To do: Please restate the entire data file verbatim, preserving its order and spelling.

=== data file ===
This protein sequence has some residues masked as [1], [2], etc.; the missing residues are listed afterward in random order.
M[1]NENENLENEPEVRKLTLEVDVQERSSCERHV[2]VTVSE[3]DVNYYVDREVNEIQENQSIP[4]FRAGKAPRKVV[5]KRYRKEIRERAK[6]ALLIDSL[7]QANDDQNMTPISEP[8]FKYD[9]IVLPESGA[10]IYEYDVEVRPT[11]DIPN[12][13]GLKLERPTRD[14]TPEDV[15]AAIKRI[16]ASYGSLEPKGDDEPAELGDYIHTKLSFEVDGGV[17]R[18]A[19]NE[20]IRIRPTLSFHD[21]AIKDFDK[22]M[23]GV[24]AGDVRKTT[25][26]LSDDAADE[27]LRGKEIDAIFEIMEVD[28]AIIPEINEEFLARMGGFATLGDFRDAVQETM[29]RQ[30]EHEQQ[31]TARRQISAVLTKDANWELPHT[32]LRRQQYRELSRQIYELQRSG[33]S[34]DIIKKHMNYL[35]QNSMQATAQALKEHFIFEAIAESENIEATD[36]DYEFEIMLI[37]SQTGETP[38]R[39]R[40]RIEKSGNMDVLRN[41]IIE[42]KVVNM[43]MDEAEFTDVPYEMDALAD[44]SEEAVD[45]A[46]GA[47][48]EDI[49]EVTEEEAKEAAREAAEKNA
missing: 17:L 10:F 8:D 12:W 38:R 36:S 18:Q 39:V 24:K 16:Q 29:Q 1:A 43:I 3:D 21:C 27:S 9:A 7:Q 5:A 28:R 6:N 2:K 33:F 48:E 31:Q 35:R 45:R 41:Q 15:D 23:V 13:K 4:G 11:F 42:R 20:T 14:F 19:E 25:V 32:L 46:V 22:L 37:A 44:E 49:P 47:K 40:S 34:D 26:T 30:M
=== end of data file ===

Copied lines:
This protein sequence has some residues masked as [1], [2], etc.; the missing residues are listed afterward in random order.
M[1]NENENLENEPEVRKLTLEVDVQERSSCERHV[2]VTVSE[3]DVNYYVDREVNEIQENQSIP[4]FRAGKAPRKVV[5]KRYRKEIRERAK[6]ALLIDSL[7]QANDDQNMTPISEP[8]FKYD[9]IVLPESGA[10]IYEYDVEVRPT[11]DIPN[12][13]GLKLERPTRD[14]TPEDV[15]AAIKRI[16]ASYGSLEPKGDDEPAELGDYIHTKLSFEVDGGV[17]R[18]A[19]NE[20]IRIRPTLSFHD[21]AIKDFDK[22]M[23]GV[24]AGDVRKTT[25][26]LSDDAADE[27]LRGKEIDAIFEIMEVD[28]AIIPEINEEFLARMGGFATLGDFRDAVQETM[29]RQ[30]EHEQQ[31]TARRQISAVLTKDANWELPHT[32]LRRQQYRELSRQIYELQRSG[33]S[34]DIIKKHMNYL[35]QNSMQATAQALKEHFIFEAIAESENIEATD[36]DYEFEIMLI[37]SQTGETP[38]R[39]R[40]RIEKSGNMDVLRN[41]IIE[42]KVVNM[43]MDEAEFTDVPYEMDALAD[44]SEEAVD[45]A[46]GA[47][48]EDI[49]EVTEEEAKEAAREAAEKNA
missing: 17:L 10:F 8:D 12:W 38:R 36:S 18:Q 39:V 24:K 16:Q 29:Q 1:A 43:I 3:D 21:C 27:S 9:A 7:Q 5:A 28:R 6:N 2:K 33:F 48:E 31:Q 35:R 45:R 41:Q 15:D 23:V 13:K 4:G 11:F 42:R 20:T 14:F 19:E 25:V 32:L 46:V 22:L 37:A 44:E 49:P 47:K 40:S 34:D 26:T 30:M